and at about 1407, twenty-one (21) Japanese
Mitsubishi "97" torpedo bombers were sighted
approaching at low altitude from Florida Island
making typical torpedo approach.
Transport were screened by cruisers and destroyers
during initial phases of the attack and fire was
opened at 1412 by the U.S.S. ATLANTA followed
immediately by our 3"/50 Cal. Battery.
After releasing torpedoes, planes did not make any
attempt to gain altitude but continued approach at
altitudes of 50 to 100 feet weaving in and out and
around all ships in formation evidently assuming
that our forces would hesitate to fire for fear of
hitting our own ships. However fire was opened by
our 20mm. and .50 Cal. A.A. batteries and four of
the enemy bombers were shot down in flames by this
ship's guns, three on port side one on starboard,
in only a few minutes time.
Nine of the bombers were shot down in the immediate
vicinity of our ship, one circled the beach and was
shot down by a shore batteries and landing boats in
the water, and two were observed escaping in the
direction of Cape Esperance. Fire was opened on
these planes with #1 3"/50 Cal. and a hit was
scored at about 4000 yards on one and the other was
hit by one of the destroyers. Both planes went
into long glides leaving long trails of smoke,
finally lighting on the water between Savo Island
and Cape Esperance where they were later demolished
by destroyer gun fire.
A total of twelve planes were shot down by surface
ships and the remainder by our land based fighters.
One plane was seen crashing into the U.S.S. SAN
FRANCISCO in flames, igniting the area in the
vicinity of the main mast. Flames were quickly
subdued but damage was not observed.
(b) All gun crews are to be commended for their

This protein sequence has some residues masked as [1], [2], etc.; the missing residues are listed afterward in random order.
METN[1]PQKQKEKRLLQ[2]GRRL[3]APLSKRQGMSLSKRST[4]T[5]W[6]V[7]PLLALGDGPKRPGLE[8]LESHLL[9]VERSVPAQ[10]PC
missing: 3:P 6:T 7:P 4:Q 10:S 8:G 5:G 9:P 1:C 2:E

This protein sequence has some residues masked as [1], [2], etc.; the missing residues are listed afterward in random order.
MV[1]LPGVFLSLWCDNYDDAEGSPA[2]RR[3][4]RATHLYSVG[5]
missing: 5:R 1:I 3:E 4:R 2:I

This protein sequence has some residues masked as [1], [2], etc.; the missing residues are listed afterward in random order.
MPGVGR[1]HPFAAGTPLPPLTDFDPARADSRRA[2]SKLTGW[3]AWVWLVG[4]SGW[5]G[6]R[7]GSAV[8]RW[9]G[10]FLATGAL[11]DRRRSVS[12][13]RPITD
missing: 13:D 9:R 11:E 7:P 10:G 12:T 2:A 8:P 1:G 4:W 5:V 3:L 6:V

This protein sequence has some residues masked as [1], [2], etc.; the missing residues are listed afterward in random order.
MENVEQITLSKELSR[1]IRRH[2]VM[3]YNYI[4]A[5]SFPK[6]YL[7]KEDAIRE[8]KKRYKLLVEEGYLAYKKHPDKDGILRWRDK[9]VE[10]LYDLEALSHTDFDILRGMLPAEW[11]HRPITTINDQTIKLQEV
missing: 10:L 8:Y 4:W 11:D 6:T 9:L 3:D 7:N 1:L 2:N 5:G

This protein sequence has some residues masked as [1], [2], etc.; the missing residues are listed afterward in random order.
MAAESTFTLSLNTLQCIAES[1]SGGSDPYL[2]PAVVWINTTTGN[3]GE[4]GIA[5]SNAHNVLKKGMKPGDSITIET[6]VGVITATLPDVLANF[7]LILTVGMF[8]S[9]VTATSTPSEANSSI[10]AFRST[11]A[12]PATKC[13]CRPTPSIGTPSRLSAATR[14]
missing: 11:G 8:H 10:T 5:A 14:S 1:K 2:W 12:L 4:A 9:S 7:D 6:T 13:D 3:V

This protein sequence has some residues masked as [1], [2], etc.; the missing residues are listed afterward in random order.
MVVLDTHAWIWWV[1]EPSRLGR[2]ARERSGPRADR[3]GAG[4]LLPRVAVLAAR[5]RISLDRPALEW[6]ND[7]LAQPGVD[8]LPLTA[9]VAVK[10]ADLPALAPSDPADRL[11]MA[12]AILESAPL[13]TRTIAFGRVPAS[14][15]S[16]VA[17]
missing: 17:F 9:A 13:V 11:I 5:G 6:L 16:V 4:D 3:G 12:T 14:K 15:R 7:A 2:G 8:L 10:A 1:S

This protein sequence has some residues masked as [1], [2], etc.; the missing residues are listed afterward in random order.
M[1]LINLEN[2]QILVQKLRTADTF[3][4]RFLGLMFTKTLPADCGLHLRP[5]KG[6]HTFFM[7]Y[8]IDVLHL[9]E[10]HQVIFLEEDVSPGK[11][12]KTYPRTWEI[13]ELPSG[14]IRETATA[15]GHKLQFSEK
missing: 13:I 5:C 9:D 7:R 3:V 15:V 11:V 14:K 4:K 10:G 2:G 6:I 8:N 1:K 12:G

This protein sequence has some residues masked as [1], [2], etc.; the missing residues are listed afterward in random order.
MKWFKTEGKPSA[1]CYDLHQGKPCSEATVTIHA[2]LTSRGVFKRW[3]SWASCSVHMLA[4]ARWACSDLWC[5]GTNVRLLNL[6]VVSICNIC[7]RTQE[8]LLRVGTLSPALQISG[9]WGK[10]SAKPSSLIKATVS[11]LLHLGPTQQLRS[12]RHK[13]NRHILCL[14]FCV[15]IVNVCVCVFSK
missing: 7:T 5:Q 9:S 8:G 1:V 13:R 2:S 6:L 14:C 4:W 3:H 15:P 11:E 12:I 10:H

coolness under fire and for their marksmanship in
shooting down five planes out of total of twelve
for all ships.
(c) No casualties occurred and the ship suffered no
Lieut. Comdr., D-V(G), U.S.N.R.
SOUTH PACIFIC FORCE
Office of the Commander
U.S.S. ARGONNE, Flagship,
November 29, 1942.
FIRST ENDORSEMENT to
McCAWLEY conf. Ltr.
AP10/A16-3 serial 023
Of November 23, 1942.
From Commander Amphibious Force, South Pacific.
To: Commander South Pacific Force.
Subject: Report of Battle off GUADALCANAL,
November 12, 1942.
2. Attention is invited to the recommendations made in
paragraph 4 of the basic letter. Approval is recommended
in the case of Lieutenant Commander HAMBLETT and Lieutenant
Commander MacMURDY. Both of these officers took an active
part in the operations commencing on August seventh. Since
that time, they have reentered the GUADALCANAL area with
their ship on September eighteenth, October thirteenth, and
November twelfth. On these occasions, the ship was
subjected to high-altitude bombing and torpedo attack. The
Gunnery Department of the U.S.S. McCAWLEY gave a very
creditable performance and contributed to the shooting down
of at least six enemy aircraft. Lieutenant Commander
MacMURDY, as Gunnery Officer, is responsible for the fine
performance of the gun crews of this vessel. On three
occasions, the unloading of the U.S.S. McCAWLEY was
interrupted by hostile attacks, in spite of which a very
large percentage of her cargo was unloaded. Lieutenant
Commander HAMBLETT, as First Lieutenant, was responsible
for the organization and supervision of the unloading of
this ship on all occasions.
3. Approval is not recommended in the case of Commander
RODGERS at the present time.
SOUTH PACIFIC FORCE
OF THE UNITED STATES PACIFIC FLEET
HEADQUARTERS OF THE COMMANDER
SECOND ENDORSEMENT to:
McCAWLEY Conf. Ltr. AP10/
A16-3, Serial 023 dated
November 23, 1942.
From: The Commander South Pacific Area and South
To: The Commander in Chief, U.S. Pacific Fleet.
Subject: Report of Battle off GUADALCANAL, November 12,
2. Action taken on the recommendations for awards will be the
subject of separate correspondence.
History of the U.S.S. McCAWLEY AP-10
AP/APA – Attack Transport
1928 (conv 1940)
1,3800 (full load)
Armament (max auth):
4 3”/50 DP
2 40 mm twins
10 20 mm
2 LCM (3)